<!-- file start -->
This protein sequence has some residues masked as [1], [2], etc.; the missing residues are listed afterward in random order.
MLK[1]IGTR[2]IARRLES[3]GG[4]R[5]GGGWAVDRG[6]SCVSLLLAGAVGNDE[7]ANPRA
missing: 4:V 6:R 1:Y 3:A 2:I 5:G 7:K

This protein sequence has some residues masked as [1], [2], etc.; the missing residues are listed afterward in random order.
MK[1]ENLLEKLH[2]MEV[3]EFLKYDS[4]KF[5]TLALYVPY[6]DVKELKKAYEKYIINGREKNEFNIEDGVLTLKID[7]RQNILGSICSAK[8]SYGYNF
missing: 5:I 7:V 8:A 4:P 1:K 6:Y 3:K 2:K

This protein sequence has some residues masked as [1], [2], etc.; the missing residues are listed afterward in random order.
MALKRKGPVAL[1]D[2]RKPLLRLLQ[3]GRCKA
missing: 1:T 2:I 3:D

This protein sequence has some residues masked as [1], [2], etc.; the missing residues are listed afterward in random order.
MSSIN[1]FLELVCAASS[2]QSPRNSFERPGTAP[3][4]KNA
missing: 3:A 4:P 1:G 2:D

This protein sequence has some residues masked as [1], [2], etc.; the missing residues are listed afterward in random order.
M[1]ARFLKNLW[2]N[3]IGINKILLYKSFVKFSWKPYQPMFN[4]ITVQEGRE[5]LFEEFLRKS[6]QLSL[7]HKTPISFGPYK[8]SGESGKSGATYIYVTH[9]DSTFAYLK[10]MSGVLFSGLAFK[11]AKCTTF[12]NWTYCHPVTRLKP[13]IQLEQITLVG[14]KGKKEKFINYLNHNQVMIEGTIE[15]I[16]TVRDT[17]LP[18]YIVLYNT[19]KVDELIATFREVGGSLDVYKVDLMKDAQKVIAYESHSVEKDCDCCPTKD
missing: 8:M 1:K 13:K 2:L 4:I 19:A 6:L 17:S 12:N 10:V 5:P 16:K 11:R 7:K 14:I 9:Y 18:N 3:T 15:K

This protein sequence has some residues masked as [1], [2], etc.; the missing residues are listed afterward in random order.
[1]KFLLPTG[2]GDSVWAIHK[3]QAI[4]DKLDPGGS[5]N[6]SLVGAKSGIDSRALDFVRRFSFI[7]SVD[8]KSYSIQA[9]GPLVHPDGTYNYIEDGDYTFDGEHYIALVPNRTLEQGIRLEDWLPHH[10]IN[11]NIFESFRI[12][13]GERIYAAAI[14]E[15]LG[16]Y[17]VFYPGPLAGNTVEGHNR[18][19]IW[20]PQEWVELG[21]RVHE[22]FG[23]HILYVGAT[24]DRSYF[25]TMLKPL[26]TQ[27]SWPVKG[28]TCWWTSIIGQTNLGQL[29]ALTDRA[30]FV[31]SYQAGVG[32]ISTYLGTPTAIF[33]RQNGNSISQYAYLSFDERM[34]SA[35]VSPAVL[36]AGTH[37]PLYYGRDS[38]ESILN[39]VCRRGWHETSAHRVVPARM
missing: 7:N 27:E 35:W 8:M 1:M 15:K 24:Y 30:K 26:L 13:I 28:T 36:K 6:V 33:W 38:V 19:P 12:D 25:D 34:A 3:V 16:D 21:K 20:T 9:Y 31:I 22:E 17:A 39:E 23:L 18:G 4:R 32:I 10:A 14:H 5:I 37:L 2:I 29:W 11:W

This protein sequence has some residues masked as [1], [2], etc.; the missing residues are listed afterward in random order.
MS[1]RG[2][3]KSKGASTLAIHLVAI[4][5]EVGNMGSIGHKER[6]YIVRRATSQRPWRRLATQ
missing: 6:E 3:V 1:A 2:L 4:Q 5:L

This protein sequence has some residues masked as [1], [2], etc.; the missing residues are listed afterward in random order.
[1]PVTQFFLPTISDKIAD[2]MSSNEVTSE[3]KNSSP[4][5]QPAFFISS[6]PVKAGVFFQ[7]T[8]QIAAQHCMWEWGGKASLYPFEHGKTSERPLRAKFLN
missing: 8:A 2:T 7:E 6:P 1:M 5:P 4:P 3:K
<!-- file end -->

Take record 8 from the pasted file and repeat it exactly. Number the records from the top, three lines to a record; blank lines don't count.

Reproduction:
This protein sequence has some residues masked as [1], [2], etc.; the missing residues are listed afterward in random order.
[1]PVTQFFLPTISDKIAD[2]MSSNEVTSE[3]KNSSP[4][5]QPAFFISS[6]PVKAGVFFQ[7]T[8]QIAAQHCMWEWGGKASLYPFEHGKTSERPLRAKFLN
missing: 8:A 2:T 7:E 6:P 1:M 5:P 4:P 3:K